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Fresno Sued by ACLU, First Amendment Coalition Over Secret Budget Talks



Two groups sued the city of Fresno, Wednesday, Nov. 15, 2023, alleging that its budgeting process violates the state's open meeting law. (GV Wire Composite/Paul Marshall)
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The ACLU Foundation of Northern California and Bay Area-based First Amendment Coalition sued the city of Fresno and Fresno City Council on Wednesday, alleging that local officials who held secret budget negotiations have violated the Brown Act, the state’s open meetings law.

The lawsuit, filed in Fresno County Superior Court, asks the court for an injunction to force the city to comply with Brown Act requirements to hold open meetings, provide public notice of meetings, and allow the public opportunity for comment.

The suit alleges that the City Council’s Budget Committee has since at least 2018 negotiated the annual budget behind closed doors, denying the public of their fundamental right to transparency in local government. The City Council typically rubber-stamps the budget once the Budget Committee, which includes three of seven council members, has finished its work.

‘A Lot of Sausage Being Made’

The lawsuit notes that in deliberations over the 2024 budget, the Budget Committee made more than 75 changes totaling almost $30 million to the mayor’s proposed budget, prompting Mayor Jerry Dyer to comment that “a lot of sausage was being made in the back room.”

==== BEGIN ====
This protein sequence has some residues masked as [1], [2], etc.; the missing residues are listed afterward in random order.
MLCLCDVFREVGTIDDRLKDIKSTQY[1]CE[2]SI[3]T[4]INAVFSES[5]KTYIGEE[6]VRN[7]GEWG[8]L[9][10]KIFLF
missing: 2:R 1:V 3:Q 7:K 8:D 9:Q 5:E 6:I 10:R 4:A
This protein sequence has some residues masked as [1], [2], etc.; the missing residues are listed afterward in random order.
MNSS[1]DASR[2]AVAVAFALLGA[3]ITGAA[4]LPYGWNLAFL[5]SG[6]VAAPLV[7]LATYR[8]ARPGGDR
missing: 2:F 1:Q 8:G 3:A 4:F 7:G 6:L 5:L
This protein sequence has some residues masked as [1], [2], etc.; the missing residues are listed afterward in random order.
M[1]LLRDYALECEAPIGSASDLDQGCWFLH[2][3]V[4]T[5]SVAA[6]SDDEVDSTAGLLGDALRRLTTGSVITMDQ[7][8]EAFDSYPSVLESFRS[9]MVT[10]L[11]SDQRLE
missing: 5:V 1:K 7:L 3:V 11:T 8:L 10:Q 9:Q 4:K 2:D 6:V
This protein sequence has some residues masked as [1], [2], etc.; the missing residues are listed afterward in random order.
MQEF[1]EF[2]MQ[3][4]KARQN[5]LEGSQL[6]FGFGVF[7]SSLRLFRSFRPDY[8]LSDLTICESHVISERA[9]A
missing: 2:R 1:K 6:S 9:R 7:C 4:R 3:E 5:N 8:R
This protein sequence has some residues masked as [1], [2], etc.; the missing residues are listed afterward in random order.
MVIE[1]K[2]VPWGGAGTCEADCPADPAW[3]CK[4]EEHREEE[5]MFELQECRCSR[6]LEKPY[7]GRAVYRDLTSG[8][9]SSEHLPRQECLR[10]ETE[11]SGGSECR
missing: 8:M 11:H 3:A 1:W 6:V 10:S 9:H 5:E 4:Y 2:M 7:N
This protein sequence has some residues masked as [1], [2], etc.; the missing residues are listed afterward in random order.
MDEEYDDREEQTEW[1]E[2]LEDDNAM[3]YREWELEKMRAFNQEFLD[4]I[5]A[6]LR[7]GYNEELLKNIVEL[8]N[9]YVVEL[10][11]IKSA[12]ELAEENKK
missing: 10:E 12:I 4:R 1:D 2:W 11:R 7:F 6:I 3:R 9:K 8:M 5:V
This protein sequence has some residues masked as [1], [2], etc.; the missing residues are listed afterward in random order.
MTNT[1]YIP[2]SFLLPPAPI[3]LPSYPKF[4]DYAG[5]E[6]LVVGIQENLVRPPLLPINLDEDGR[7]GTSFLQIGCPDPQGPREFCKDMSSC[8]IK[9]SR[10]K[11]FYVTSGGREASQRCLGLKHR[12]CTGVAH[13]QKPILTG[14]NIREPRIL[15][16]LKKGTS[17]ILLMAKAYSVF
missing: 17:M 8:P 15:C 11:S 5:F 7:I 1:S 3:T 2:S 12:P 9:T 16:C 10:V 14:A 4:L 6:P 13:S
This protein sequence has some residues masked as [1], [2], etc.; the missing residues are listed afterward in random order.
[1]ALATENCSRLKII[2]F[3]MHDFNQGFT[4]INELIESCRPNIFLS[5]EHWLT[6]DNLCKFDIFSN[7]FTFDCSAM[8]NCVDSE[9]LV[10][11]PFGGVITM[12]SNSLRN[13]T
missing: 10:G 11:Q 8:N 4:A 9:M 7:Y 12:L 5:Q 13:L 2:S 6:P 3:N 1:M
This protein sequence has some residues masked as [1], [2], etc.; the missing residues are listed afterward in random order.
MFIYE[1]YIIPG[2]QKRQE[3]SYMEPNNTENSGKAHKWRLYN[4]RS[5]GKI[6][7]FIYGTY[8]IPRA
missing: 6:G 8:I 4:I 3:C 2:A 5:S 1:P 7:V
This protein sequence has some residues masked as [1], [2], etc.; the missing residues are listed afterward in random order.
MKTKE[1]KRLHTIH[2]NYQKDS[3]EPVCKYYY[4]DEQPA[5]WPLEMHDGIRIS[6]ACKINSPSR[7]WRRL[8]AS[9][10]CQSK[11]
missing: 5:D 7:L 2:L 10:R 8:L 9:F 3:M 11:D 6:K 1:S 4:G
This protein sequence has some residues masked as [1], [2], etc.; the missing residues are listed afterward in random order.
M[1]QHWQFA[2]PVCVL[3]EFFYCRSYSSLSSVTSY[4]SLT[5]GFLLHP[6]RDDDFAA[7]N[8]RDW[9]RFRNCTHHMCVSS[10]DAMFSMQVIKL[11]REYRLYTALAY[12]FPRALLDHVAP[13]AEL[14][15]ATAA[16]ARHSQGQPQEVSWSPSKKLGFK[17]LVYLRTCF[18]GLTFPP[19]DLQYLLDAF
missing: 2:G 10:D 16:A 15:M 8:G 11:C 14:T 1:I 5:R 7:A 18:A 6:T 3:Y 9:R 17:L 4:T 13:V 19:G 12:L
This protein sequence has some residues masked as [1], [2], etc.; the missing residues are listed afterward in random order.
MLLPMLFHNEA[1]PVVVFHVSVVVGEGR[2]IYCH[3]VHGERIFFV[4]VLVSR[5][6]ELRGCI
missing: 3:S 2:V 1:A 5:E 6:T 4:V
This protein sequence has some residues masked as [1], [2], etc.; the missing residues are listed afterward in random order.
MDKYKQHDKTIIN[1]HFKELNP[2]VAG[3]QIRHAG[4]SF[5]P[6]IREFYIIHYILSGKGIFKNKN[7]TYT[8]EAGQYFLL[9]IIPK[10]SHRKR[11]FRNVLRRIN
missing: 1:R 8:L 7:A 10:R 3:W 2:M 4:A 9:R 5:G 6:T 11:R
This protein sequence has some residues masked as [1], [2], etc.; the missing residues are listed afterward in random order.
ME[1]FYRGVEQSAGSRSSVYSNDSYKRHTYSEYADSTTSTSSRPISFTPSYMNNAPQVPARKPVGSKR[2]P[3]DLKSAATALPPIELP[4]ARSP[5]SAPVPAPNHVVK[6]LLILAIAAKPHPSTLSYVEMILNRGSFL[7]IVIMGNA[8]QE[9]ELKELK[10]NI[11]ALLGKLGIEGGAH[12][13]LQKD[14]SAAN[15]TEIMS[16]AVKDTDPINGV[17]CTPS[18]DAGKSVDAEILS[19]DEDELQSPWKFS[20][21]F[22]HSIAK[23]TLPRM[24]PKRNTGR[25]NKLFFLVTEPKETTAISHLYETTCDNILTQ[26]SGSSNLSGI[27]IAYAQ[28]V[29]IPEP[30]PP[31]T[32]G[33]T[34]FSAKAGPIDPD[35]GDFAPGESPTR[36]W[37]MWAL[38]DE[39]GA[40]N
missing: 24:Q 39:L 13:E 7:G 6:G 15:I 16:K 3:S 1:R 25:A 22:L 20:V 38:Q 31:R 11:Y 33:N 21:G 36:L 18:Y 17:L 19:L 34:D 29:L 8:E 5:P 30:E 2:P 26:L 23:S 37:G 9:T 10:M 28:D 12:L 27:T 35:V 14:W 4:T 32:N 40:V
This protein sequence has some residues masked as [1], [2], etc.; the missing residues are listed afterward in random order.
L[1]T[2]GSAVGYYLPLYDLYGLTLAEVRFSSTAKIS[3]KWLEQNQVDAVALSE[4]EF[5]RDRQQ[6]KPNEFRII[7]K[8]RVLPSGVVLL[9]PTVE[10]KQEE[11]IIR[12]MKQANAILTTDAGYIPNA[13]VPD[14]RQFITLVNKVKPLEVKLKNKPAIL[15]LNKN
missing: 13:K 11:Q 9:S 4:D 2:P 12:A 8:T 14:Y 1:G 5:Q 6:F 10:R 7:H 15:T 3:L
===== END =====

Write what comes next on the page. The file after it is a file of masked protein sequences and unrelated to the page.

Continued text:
The ACLU and First Amendment Coalition sent a letter in September warning the city to cease the practice of closed-door budget hearings and received a response from city attorney Andrew Janz saying “there is no legal basis for requiring any further action be taken by the Fresno City Council concerning this matter.”

“We’re disappointed that Fresno is choosing to keep its budget committee secret,” David Loy, legal director of First Amendment Coalition said in a news release. “The law requires the city to make Budget Committee meetings open to the public so community members are empowered to engage in the democratic process and hold their representatives accountable. When Fresno residents can see and understand how budget decisions are made, it fosters confidence in the integrity of their local government.”

City Attorney Andrew Janz issued a statement Wednesday afternoon saying the city does not comment on pending litigation and then added, “The fact that the complaint was provided to media outlets prior to the City of Fresno being served shows this is not actually about transparency but rather an attempt to impose a radical unworkable process on a City that does good work for its taxpayers.”

Brown Act Lawsuit

Nancy Price is a multimedia journalist for GV Wire. A longtime reporter and editor who has worked for newspapers in California, Florida, Alaska, Illinois and Kansas, Nancy joined GV Wire in July 2019. She previously worked as an assistant metro editor for 13 years at The Fresno Bee. Nancy earned her bachelor's and master's degrees in journalism at Northwestern University's Medill School of Journalism. Her hobbies include singing with the Fresno Master Chorale and volunteering with Fresno Filmworks. You can reach Nancy at 559-492-4087 or Send an Email

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